Branson: 'I held on for dear life'

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The Independent Online
RICHARD BRANSON yesterday abandoned his attempt to become the first balloonist to travel non-stop around the world after hitting bad weather over the Pacific Ocean.

Helicopters rescued the Virgin tycoon and his team as low pressure forced him to abort his third assault on the last great aviation record with a controlled landing in the sea near Hawaii at around 7.30pm Greenwich Mean Time. The flight fell short of the 10,406-mile distance record set by his co-pilot, the American millionaire Steve Fossett.

Staff at the expedition's London headquarters cheered as Mr Branson, Mr Fossett and the third team member, Per Lindstrand emerged safely. Mr Branson told his supporters: "I am sorry to have let people down." He added: "Until today, the voyage had been a fascinating journey. We really thought we had it in our grasp." Mike Kendrick, the project director, said: "I know it was a failure, but it was a glorious failure."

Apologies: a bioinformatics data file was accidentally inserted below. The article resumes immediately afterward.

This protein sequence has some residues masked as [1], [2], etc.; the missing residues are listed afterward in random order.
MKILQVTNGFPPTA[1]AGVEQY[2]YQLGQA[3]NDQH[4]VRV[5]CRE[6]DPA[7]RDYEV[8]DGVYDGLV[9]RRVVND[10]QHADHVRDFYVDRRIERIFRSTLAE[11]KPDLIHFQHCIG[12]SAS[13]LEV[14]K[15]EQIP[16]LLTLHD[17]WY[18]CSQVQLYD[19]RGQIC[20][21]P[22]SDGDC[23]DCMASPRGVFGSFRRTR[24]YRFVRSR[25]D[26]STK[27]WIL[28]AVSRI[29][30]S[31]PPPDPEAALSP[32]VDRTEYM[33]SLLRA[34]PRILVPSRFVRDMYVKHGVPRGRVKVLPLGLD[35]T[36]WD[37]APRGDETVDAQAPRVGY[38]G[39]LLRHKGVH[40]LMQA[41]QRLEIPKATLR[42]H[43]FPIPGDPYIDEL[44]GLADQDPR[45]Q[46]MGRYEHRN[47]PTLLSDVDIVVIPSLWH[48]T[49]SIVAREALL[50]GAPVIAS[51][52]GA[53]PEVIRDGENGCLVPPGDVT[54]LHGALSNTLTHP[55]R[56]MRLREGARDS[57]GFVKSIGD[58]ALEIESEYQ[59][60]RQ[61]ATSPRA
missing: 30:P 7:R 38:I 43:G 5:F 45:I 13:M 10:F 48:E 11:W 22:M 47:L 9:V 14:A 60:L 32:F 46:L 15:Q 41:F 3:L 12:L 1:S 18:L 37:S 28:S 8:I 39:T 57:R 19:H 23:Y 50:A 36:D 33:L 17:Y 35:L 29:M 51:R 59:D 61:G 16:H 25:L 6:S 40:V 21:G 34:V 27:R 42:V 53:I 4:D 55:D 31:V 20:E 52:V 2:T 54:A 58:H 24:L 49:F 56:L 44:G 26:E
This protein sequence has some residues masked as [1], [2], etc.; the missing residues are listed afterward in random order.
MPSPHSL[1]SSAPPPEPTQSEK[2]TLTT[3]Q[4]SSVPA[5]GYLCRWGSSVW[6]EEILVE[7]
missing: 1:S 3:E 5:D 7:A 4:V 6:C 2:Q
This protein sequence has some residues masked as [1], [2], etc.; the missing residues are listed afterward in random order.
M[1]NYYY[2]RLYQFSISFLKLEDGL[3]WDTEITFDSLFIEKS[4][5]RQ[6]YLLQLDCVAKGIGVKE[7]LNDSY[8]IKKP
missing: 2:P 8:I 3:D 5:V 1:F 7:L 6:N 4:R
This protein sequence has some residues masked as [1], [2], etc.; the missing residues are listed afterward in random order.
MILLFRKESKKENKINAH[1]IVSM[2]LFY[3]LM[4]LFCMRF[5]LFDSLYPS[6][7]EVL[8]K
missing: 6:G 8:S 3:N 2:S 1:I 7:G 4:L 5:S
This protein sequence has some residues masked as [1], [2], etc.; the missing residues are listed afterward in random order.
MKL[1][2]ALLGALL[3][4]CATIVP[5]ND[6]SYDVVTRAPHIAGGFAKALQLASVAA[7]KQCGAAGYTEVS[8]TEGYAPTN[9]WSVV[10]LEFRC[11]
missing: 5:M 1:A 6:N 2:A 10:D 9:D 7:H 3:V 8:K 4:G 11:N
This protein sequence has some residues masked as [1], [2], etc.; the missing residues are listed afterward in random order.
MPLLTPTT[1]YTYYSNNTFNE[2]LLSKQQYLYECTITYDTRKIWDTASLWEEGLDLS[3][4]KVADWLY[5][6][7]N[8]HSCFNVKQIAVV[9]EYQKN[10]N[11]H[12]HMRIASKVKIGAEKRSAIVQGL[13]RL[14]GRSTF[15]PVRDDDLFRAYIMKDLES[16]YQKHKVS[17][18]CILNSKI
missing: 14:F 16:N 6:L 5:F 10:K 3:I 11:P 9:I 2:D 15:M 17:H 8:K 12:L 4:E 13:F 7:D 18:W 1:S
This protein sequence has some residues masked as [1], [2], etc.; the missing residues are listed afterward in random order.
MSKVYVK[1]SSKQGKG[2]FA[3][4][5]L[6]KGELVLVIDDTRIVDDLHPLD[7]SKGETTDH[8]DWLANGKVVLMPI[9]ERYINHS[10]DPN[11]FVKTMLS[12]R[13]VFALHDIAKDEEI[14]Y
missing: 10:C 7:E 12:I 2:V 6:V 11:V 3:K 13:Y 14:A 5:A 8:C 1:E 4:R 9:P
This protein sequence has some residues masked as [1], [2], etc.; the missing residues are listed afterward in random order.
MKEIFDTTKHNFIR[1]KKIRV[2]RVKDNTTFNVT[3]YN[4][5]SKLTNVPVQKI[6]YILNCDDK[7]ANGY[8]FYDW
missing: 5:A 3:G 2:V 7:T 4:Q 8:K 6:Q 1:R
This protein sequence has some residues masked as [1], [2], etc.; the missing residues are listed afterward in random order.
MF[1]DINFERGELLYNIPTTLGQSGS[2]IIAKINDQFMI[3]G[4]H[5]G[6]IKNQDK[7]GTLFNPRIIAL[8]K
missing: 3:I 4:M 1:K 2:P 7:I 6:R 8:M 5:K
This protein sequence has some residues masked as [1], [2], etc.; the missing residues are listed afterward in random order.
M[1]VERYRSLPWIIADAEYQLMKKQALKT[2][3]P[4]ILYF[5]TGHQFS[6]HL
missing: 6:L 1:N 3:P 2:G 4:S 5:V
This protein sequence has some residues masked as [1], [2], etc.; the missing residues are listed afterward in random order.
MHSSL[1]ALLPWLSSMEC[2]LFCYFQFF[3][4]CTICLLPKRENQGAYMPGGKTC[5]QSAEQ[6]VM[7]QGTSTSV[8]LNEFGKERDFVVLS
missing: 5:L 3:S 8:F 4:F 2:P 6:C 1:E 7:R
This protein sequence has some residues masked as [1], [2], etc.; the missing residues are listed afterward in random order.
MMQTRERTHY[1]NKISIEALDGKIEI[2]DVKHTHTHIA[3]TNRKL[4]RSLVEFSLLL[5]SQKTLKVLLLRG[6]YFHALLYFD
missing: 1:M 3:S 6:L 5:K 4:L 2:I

The team spent Christmas Day trying to land the 279ft-high balloon off Hawaii, after realising the low pressure system was likely to stall them for a week. But they abandoned a plan agreed with coastguards the day before to parachute out, because of high swelling seas.

Instead, they decided to fly the craft down but were dragged for more than two miles after pins designed to release the balloon envelope froze. Water began seeping into the capsule as they bounced off the waves. "We held on for dear life," Mr Branson said. The balloon had travelled more than halfway around the world since taking off in Morocco on 18 December, but the low pressure system pushed them in the wrong direction. Mr Kendrick said they had missed by about an hour the high westerly winds that would have whisked them across the Pacific.

During the flight, the team had to contend with a series of problems which included avoiding Iraqi air space during last week's Anglo-American bombing raids.